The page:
A couple of weeks ago I wrote a post about self-publishing, and it ignited a small firestorm in the comments section. The majority of it was great, lively discussion and I was really interested in a lot of what you all had to say. Some of it, though not strictly disrespectful/incorrect/&c, was a little heated, and I'd like to revisit the subject to clear up a few things. (Apologies in advance for the rant, but it's in the air this week.)
First (as I've said before), I, too, have been known to write things—primarily poetry, although I also write some weird sci-fi-ish literary-ish fiction. The point being: I am very well aware that what I am writing is not really salable. I am not some sales-obsessed Big Publishing Corporation nut who insists that there is no virtue at all in POD, (fre)e-book dissemination, guerrilla Facebook marketing tactics, &c—on the contrary, I am super in favor of those things. I'm not trying to keep you good folks down! However, what I am not in favor of are vanity presses and self-publishing companies that capitalize on writers' lack of knowledge, insecurities, &c. Which, as far as I can tell, is most of them.
Again, first caveat: if you really don't care about selling books, self-publishing is fine. Go nuts! If you only want to sell a couple copies of your Regional Guide to Edible Berries and Flowering-Type Plants, or you're a college professor who just wants to bind a bunch of notes and excerpts into a DIY anthology for a class, or you want to collect all those fun stories you made up for your children over the years into one neat package they can read and hand down to their children, I say: more power to you. Hooray for self-publishing.
Also, second caveat: this is not a hard and fast rule because there are no hard and fast rules in publishing, but it IS based on probabilities. If you really want to sell your book and you've tried everything and you can't get it published traditionally, you are probably better off shelving it and writing a new one. Here, cats and kittens, is why:
1.) Your book, as I've said, is probably either not something that will earn the publisher (and, by extension, you) much money, is not very good, or both. You have nothing to earn by paying your hard-earned cash to print a tiny run of your book that probably LOOKS self-published (although this can be avoided), doesn't cater to more than six people, and/or is not representative of your best work. (Or, worse yet, is representative of your best work and STILL doesn't pass the proverbial mustard.) Grey Poupon, please, with a dash of mondegreen.
2.) Would you want videos of your very first piano lesson on CNN? Or your first crème brûlée on Top Chef? No? That's what you're essentially asking for if you self-publish. This is not my kidding face. (This is my kidding face.)
Seriously, though, the odds of you getting any attention or money at all for a self-published book are ludicrously small—you'll have to get in line behind all the mid-list authors who are scrabbling for publicity/marketing/fame/fortune/&c and DO have big houses supporting them—but what you're essentially saying when you self-publish is "I want the entire world to read this novel that was declined by dozens, perhaps hundreds, of experts in the publishing field." Again, this is either because it's not considered salable in the existing market, not very good, or both. Again again, there are exceptions. Again again again, your novel is probably not one of them. Write a better one!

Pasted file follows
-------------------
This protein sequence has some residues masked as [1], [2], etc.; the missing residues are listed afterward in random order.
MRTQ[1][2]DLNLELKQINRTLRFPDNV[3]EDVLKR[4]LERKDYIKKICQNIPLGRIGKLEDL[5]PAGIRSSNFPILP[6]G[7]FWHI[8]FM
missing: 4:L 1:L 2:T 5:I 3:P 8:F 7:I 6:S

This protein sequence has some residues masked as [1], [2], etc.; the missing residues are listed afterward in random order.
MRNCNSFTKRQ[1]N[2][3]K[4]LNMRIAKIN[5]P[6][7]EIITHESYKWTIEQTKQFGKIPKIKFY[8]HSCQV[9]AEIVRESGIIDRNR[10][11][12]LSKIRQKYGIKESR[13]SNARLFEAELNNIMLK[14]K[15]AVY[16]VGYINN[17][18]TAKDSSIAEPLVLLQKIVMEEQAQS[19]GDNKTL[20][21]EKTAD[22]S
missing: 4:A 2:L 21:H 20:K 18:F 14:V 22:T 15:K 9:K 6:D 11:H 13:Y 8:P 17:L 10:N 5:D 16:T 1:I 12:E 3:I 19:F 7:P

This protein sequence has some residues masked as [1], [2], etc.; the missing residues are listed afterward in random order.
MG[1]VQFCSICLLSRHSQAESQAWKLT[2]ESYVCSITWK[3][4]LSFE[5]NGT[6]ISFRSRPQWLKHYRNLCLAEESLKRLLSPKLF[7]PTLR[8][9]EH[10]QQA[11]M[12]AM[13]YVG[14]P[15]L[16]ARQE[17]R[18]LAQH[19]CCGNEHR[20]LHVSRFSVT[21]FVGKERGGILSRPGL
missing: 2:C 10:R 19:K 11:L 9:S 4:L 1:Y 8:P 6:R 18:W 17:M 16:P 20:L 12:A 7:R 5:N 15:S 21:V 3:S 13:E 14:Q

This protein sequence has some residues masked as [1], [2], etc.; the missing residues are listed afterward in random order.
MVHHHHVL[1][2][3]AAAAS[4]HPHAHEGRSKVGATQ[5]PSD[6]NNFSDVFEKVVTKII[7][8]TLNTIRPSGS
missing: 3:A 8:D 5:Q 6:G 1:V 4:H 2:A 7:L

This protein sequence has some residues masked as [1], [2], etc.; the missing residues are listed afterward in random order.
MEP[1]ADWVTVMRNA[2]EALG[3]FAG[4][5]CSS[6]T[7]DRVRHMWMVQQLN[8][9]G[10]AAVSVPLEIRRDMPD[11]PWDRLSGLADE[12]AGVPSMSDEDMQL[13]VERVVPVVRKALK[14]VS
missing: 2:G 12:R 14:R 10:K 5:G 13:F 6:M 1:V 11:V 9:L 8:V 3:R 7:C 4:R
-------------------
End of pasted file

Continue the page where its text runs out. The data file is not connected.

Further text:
3.) If you go through the money and hassle of getting an ISBN and actually getting your self-pubbed book into stores, congratulations: you are now trackable on Nielsen BookScan. Publishers—whose attention I assume you're trying to get (see below)—will now be aware of Self-Published Boy Wizard and His Quest for Publication (as well as the fact it sold three copies in two years) and may likely want nothing to do with you for fear of catching your poor sales themselves. Self-publishing does not show publishing houses initiative. It shows publishing houses you don't have an idea they consider publishable and you're getting desperate.
4.) You're ostensibly self-publishing to avoid having to deal with the Big Cantankerous Publishing Monster... yet, paradoxically, you're also self-publishing to get enough attention from the Big Cantankerous Publishing Monster such that it'll give you a six-figure advance and tickets to the Super Bowl with Dan Brown and Stephenie Meyer. Interesting.
5.) But John Grisham and Christopher Paolini were self-published! Oh, wait. No, they weren't. Yes, there are exceptions, but when you consider how many books are self-published every day, the odds of you being the next William P. Young are fractions of fractions of a percent. Your odds are still bad with a traditional publisher, but they're better.
So please, gentle readers, feel free to self-publish if it's not about national media attention, big advances, or triple-digit sales. If you want more than six fans and six dollars in net profit at the end of the day, though, I suggest you write a fantastic book, edit the hell out of it, get an agent, and get a publishing house behind you. E-books will change a lot. POD will change a lot. But we will always need experts to divide the salable from the non-, the well-written from the crap. And let us say: amen.
Tomorrow, our good friends at Nielsen (and everyone else on planet Earth) will have DB's sales figures. The results... when we come back!